Calling Mary Jane & Her Cousin CBD, but for PTSD: What the……….

“Last November, researchers completed recruitment of 76 subjects in a phase 2 clinical trial of medical marijuana for the treatment of post-traumatic stress disorder (PTSD) in military veterans. It was the first such study for PTSD approved by the US Food and Drug Administration (FDA), and it took almost a decade to enroll those patients (1).

            I’ve seen Iraq Combat Veterans on Marinolfor both PTSD and phantom limb pain. I’ve seen Vietnam Combat Veterans using medical marijuana for PTSD. I’ve seen other trauma patients “medicating” their own PTSD with recreational marijuana. Is there something to this? Evidently these anecdotes have been out there for some time, and now according to this article (1), the medical and research community is taking a look. 

“In the last few years, approximately 93 trials involving marijuana or cannabinoids for neurologic disorders or symptoms were either completed or actively recruiting patients, according to the federal online registry, clinicaltrials.gov(1).”

            I’m going to take my judgmental antidrug hat off for a moment and be open minded to the notion put forth by the article where:

“Most neurology providers I speak with are open to anything that helps patients improve their care. The key is that we are scientists, and at the end of the day, we need evidence from studies performed properly. We are for anything that will make that happen,”(1)

            I think the responsible thing to do is the research. Marijuana and cannabis extracts have shown promise in helping patients with some neurological disorders, medical research in this area is being held back by federal prohibition combined with government red tape for researchers trying to study the drug, witnesses told congressional hearings in early February (1). However, I suspect as more and more states legalize marijuana the constraints will lighten up. The anecdotes are many, I also suspect there is some truth to the benefit. I’m not referring to the chronic pot smokers living in their mamas basement, but those who are truly seeking relief from their suffering. As a combat veteran myself working in mental health, I’ve seen PTSD as about raw as it gets, and they need relief. Sources are now starting to reference this notion (2-5).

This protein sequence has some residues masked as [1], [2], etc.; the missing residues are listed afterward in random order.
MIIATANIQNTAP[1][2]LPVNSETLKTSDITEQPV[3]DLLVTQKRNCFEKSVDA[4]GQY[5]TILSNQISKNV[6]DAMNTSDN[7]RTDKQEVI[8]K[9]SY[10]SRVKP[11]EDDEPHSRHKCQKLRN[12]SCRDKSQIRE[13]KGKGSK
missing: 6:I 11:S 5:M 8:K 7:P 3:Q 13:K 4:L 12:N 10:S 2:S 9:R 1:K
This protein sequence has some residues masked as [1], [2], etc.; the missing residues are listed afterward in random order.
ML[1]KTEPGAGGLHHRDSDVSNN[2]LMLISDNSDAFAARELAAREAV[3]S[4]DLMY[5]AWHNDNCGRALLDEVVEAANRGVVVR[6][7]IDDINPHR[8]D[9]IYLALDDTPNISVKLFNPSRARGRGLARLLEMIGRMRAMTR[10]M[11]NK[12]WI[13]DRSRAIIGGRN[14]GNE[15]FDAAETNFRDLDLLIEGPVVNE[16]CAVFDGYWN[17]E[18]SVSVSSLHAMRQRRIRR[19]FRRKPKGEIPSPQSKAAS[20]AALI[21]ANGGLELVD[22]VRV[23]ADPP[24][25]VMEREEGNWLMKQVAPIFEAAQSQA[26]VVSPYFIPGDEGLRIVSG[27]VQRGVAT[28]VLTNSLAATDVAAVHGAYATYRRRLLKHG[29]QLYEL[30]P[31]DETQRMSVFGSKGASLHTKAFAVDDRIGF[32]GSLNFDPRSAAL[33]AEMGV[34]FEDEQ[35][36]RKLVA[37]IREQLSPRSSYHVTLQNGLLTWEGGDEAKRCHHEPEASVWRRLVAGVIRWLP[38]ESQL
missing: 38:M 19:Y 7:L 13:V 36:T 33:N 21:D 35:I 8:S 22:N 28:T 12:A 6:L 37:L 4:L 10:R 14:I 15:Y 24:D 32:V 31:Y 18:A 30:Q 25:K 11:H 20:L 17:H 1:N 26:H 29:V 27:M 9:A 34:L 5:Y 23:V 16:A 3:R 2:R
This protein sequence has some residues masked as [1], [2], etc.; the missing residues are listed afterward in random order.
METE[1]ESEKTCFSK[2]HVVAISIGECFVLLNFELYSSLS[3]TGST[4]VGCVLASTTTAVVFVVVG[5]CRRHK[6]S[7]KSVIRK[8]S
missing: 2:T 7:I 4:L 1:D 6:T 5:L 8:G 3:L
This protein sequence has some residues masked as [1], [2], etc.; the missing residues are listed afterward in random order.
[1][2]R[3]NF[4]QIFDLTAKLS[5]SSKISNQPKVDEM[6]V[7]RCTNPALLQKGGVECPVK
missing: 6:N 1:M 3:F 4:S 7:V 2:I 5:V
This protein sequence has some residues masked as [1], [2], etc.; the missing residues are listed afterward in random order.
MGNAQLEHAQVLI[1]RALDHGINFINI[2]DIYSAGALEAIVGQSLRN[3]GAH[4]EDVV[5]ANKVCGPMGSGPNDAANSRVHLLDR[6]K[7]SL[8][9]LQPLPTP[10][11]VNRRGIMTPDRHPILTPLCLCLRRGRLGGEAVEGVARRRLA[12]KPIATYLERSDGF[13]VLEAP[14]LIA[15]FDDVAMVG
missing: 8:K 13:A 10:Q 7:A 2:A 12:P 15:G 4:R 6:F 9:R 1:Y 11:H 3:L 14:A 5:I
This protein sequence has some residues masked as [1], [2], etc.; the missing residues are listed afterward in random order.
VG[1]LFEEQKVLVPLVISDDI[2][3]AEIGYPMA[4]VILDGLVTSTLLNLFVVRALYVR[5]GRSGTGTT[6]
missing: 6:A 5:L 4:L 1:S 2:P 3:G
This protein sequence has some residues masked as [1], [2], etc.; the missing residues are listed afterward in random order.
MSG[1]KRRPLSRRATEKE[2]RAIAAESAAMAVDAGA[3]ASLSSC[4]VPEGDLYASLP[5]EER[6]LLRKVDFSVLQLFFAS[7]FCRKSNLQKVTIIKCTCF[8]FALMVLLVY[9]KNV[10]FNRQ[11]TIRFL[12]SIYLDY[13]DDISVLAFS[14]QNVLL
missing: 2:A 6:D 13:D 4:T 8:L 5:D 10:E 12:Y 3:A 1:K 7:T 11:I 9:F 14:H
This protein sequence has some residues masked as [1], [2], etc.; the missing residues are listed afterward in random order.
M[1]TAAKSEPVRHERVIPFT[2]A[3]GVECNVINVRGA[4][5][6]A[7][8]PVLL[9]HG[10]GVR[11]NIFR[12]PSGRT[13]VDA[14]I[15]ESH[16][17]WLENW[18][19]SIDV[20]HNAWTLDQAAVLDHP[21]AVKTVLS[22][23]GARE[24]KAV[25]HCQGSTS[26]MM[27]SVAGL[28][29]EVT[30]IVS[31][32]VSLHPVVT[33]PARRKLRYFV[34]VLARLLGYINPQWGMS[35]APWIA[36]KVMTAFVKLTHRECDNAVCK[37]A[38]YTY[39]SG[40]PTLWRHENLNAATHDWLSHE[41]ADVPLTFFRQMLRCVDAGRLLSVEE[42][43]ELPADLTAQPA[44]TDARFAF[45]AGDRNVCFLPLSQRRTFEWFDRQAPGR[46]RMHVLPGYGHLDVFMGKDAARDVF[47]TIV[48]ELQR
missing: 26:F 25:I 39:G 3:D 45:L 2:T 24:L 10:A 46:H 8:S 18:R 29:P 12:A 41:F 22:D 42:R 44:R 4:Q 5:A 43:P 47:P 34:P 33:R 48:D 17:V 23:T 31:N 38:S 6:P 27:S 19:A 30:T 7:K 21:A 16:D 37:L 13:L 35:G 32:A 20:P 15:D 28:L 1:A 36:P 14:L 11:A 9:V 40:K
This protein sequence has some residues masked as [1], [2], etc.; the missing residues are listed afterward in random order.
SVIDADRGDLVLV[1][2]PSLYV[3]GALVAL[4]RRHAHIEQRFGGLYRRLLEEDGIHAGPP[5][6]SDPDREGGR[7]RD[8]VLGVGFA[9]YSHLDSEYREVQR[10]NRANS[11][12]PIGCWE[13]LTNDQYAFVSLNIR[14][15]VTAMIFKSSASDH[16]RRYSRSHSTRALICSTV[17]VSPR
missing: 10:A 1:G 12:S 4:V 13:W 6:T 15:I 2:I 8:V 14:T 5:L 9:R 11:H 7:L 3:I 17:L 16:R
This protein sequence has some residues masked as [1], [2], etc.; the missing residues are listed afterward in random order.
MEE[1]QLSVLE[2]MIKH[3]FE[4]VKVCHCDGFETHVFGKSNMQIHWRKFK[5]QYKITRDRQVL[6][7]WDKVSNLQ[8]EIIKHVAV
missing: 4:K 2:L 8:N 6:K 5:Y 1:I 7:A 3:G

“Administration of oral CBD in addition to routine psychiatric care was associated with PTSD symptom reduction in adults with PTSD (2).”

REFERENCES:

  1. https://journals.lww.com/neurotodayonline/Pages/articleviewer.aspx?year=2019&issue=03210&article=00008&type=Fulltext
  2. Elms L, Shannon S, Hughes S, Lewis N. Cannabidiol in the Treatment of Post-Traumatic Stress Disorder: A Case Series. J Altern Complement Med. 2019;25(4):392–397. doi:10.1089/acm.2018.0437, https://www.ncbi.nlm.nih.gov/pmc/articles/PMC6482919/
  3. Koppel BS, Brust JC, Fife T, et al Systematic Review: efficacy and safety of medical marijuana in selected neurologic disorders. Report of the Guideline Development Subcommittee of the American Academy of Neurology https://n.neurology.org/content/82/17/1556/tab-article-infoNeurology 2014;82(17):1556–63.
  4. AAN Position: Use of medical marijuana for neurological conditions. 2018. http://bit.ly/NT-AANposition.
  5. Fife TD, Moawad H, Moschonas M., et al. Clinical perspectives on medical marijuana (cannabis) for neurologic disorders https://cp.neurology.org/content/5/4/344Neurology Clin Practice 2015;5(4):345–351.
  6. Gloss DS, Maa EH. Medical marijuana: Between a plant and a hard place https://cp.neurology.org/content/5/4/281Neurology Clin Practice 2015;5:281–284.
  7. National Conference of State Legislatures: State medical marijuana laws: http://bit.ly/NT-state-cannabis.

Robert Duprey MD

Robert P. Duprey Jr studied medicine as a 2nd career medical student who went to medical school in his 40’s after honorable discharge and ‘retirement’ from 25 years in the US Military (USCG & US Army). He was a registered nurse (RN) with specialty training as a psychiatric RN in the US Army for 15 years. During this time he also became a Master’s level psychotherapist in 2002. While on US Army active duty he also became a Psychiatric Nurse Practitioner while working full time in 2011. He served as a Psych NP on active duty, to include a combat tour in Iraq, until his ‘retirement’ in 2014 and moved to Philippines with his 3 children. At this time he started medical school overseas at Oceania University of Medicine based out of Samoa accredited by Philippine Accrediting Association of Schools, Colleges and Universities (PAASCU). He continued to work as a Psych NP throughout medical school to support his children and to not have to take out loans for medical school tuition. Originally from Rhode Island, he completed medical school clerkship rotations throughout the USA with a graduation in May 2019 earning the esteemed credential of MD. He has successfully completed USMLE Steps 1, 2CS, and 2CK. He will take Step 3 this September as he applies for Psychiatry Residency. Having been and RN, NP and now MD, he is a believer of Physician led multidisciplinary healthcare teams